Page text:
The specific goal of the research study proposed for this fellowship is to investigate the feasibility, acceptability, and preliminary efficacy of a transdiagnostic, cognitive-behavioral therapy developed specifically to target common core processes across mood and anxiety disorders [Unified Protocol for Transdiagnostic Treatment of Emotional Disorders (UP)]1, for the treatment of patients with bipolar I disorder (BD-I) and comorbid anxiety. Conducting this project will provide the investigator with invaluable training in the successful implementation of clinical trials. The study will compare treatment-as-usual with pharmacotherapy (TAU) plus 18 one-hour sessions of treatment with the UP to TAU alone. Patients in both treatment conditions will be followed over a 12-month period and will be assessed monthly to track changes in mood, anxiety and emotion- related symptoms;functional impairment;and relapse rates. Data on the acceptability of the treatment will be gathered concurrently through monthly patient self-reported ratings of treatment satisfaction, and by tracking rates of acceptance for randomization into the study, number of completed sessions, and dropout rates. The study will examine: 1) whether combined cognitive behavioral treatment (UP) for BD-I and comorbid anxiety disorders is an acceptable and feasible approach to treatment;2) whether treatment with the UP for BD-I and comorbid anxiety disorders as an adjunct to pharmacotherapy treatment-as-usual (TAU) leads to greater symptom reduction and reduced functional impairment than pharmacotherapy alone, 3) whether treatment for BD-I and comorbid anxiety disorders with the UP improves relapse rates over a 6-month follow-up relative to TAU;and 4) whether reduction in symptoms, relapse rates, and functional impairment are mediated by changes in emotion regulation skills. The broader aim of this study is to address the need for improved treatments for bipolar disorder. Bipolar disorder is a chronic and debilitating disorder, associated with significant personal and public health costs. Twelve-month adult prevalence rates of BD-I are 2.6%, with 83% classified as "severe," and 48% utilizing health care services.2 Greater than 86% of BD-I patients have a lifetime diagnosis of comorbid anxiety.3 The presence of both current and lifetime comorbid anxiety has been identified as an independent marker of greater BD-I severity, and is associated with greater chronicity, reduced treatment response, and greater functional impairment.4,5 Therefore, treating anxiety in the context of BD-I is crucial for improving illness course and outcomes. Developing treatments for BD-I with comorbid anxiety is recognized as one of the greatest unmet needs in the field of bipolar disorder. The proposed project is intended to address this public health need, while simultaneously advancing and developing the applicant's training goals to become adept at conducting clinical trials.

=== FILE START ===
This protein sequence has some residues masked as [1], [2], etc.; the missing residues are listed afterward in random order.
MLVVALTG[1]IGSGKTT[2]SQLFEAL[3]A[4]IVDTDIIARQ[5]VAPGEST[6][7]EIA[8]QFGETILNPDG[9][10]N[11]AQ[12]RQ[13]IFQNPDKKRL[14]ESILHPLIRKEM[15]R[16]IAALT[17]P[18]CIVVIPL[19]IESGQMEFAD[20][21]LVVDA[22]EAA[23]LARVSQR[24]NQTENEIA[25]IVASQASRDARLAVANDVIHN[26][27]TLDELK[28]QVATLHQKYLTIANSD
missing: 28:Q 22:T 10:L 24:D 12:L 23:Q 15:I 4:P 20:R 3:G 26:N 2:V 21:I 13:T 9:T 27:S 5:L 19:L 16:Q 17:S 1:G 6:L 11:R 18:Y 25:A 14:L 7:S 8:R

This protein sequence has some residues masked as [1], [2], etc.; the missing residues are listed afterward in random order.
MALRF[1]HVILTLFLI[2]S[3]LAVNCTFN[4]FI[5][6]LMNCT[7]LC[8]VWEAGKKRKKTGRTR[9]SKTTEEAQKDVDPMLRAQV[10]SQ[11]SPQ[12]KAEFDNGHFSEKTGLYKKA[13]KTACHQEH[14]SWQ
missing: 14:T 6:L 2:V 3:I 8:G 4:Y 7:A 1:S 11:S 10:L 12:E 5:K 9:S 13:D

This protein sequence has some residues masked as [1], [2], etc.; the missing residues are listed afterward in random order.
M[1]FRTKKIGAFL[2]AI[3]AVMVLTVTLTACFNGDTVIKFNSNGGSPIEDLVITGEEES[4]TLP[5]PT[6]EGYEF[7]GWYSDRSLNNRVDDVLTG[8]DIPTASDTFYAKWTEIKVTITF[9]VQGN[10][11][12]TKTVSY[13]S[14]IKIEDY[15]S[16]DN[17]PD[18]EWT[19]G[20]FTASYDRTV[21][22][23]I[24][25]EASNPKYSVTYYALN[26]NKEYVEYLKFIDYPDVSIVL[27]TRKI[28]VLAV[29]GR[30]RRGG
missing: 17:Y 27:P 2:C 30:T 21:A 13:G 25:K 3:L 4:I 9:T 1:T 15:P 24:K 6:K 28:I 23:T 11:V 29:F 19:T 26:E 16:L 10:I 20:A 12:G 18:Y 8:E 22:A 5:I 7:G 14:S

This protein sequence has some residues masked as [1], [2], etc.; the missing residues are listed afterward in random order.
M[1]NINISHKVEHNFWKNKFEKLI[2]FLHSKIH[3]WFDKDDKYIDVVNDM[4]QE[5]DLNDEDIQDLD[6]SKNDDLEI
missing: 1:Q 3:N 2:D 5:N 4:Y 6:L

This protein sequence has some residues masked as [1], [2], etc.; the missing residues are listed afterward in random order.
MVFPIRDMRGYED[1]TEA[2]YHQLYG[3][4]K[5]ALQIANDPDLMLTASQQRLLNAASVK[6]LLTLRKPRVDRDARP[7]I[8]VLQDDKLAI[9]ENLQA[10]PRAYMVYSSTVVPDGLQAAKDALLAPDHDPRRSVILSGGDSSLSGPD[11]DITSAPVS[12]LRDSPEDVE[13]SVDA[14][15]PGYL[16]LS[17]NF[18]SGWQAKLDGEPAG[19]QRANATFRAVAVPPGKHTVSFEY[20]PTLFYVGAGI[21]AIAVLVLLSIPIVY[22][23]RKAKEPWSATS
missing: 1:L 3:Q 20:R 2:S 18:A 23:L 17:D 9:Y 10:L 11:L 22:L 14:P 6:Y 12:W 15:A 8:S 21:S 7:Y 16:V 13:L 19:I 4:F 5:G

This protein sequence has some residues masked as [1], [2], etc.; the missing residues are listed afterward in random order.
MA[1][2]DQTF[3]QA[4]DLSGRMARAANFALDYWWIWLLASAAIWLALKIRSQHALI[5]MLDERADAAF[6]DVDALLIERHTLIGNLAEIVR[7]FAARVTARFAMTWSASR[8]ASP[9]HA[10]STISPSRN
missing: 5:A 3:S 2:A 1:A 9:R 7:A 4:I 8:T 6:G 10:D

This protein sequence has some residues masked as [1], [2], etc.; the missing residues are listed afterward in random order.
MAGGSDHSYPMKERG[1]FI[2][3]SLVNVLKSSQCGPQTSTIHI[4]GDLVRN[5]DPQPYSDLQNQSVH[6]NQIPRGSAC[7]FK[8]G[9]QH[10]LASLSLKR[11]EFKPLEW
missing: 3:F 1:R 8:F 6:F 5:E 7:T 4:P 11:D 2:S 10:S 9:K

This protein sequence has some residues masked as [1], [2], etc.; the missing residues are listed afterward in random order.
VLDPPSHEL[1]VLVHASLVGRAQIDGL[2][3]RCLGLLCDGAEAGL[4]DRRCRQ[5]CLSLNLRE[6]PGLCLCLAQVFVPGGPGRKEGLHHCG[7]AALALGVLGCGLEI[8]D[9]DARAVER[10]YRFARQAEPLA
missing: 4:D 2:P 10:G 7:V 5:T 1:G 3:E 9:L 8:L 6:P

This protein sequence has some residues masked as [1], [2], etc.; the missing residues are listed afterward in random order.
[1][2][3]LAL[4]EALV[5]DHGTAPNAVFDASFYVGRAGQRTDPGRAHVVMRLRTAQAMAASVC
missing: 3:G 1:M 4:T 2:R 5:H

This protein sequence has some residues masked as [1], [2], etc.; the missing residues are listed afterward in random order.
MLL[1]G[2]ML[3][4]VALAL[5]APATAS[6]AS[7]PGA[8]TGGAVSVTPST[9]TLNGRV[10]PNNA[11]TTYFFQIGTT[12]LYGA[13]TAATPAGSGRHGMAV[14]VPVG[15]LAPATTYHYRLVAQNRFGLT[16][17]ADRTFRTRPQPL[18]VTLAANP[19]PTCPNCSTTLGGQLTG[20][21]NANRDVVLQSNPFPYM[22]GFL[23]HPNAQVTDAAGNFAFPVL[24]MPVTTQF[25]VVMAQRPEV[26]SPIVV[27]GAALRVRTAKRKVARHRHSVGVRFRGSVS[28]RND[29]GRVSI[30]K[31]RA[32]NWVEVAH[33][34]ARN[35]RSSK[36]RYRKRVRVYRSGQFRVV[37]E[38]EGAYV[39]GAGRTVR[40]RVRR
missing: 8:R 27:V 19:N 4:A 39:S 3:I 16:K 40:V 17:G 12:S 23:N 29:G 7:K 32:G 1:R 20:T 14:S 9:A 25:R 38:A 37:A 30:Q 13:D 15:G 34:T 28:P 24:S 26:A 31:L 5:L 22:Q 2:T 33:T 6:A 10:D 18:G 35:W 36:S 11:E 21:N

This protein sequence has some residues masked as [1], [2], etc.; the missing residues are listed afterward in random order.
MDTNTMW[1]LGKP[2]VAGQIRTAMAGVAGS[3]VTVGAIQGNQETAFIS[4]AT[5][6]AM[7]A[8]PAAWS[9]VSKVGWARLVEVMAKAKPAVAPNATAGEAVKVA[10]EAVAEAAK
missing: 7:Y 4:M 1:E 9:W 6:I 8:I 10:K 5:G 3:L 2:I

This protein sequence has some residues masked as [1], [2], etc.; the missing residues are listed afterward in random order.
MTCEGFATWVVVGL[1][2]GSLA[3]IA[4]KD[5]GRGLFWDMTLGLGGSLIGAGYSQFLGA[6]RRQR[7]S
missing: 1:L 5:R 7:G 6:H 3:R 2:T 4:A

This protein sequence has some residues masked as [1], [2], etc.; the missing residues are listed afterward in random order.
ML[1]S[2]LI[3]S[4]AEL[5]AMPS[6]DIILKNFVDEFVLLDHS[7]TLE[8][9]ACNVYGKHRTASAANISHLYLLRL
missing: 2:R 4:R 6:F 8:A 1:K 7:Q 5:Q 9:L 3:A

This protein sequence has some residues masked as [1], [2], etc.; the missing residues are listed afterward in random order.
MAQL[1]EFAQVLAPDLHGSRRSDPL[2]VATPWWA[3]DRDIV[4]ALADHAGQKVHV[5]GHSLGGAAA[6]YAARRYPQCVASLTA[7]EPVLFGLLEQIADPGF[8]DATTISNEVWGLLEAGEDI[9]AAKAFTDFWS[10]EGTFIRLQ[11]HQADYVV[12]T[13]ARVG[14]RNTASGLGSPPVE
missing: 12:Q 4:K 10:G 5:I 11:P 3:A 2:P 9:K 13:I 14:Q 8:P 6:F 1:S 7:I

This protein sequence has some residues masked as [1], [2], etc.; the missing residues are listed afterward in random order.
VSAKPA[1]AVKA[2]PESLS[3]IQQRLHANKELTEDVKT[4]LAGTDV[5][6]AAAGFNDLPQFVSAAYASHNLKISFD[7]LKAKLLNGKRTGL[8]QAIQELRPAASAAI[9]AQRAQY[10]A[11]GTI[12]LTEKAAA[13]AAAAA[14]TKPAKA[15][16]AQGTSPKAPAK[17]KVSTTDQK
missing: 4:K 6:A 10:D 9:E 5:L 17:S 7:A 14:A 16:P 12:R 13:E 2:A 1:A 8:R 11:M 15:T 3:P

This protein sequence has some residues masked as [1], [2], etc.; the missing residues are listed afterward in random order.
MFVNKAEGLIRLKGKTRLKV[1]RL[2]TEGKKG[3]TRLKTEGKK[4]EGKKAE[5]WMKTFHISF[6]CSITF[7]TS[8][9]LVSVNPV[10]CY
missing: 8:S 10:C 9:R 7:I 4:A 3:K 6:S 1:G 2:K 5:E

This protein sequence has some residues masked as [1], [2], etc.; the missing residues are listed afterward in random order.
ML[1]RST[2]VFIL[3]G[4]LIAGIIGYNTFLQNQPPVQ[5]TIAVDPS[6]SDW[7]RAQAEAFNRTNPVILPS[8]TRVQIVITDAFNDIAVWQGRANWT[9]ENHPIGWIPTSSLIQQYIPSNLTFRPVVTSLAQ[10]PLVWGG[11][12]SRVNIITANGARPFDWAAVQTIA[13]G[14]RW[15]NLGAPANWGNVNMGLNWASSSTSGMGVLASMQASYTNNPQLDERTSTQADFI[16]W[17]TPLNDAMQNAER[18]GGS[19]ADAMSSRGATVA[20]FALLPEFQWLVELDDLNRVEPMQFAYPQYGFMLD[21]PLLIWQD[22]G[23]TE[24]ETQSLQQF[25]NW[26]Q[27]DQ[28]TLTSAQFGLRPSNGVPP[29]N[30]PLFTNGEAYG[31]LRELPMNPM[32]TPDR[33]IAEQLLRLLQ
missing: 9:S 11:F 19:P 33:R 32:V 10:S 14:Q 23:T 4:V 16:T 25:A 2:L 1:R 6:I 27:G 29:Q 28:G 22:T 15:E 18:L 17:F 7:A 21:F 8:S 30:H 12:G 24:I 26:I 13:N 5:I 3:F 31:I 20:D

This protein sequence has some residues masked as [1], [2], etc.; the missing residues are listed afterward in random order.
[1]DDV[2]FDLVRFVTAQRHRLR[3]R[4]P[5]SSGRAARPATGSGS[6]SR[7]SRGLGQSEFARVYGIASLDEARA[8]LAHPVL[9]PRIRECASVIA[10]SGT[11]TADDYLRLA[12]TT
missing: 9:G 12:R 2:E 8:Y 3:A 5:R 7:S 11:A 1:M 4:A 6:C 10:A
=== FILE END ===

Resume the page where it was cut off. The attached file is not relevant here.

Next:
Bipolar I disorder (BD-I) is a chronic and debilitating disorder, associated with significant personal and public health costs, with 12-month adult prevalence rates at 2.6%, 83% classified as severe, and 48% utilizing health care services.2 Greater than 86% of BD-I patients have a lifetime diagnosis of comorbid anxiety,3 associated with greater chronicity, reduced treatment response, and greater functional impairment.4, 5 Therefore, developing treatments that target comorbid anxiety in the context of BD-I is crucial for improving illness course and outcomes, and addresses one of the greatest unmet needs in the field of bipolar disorder.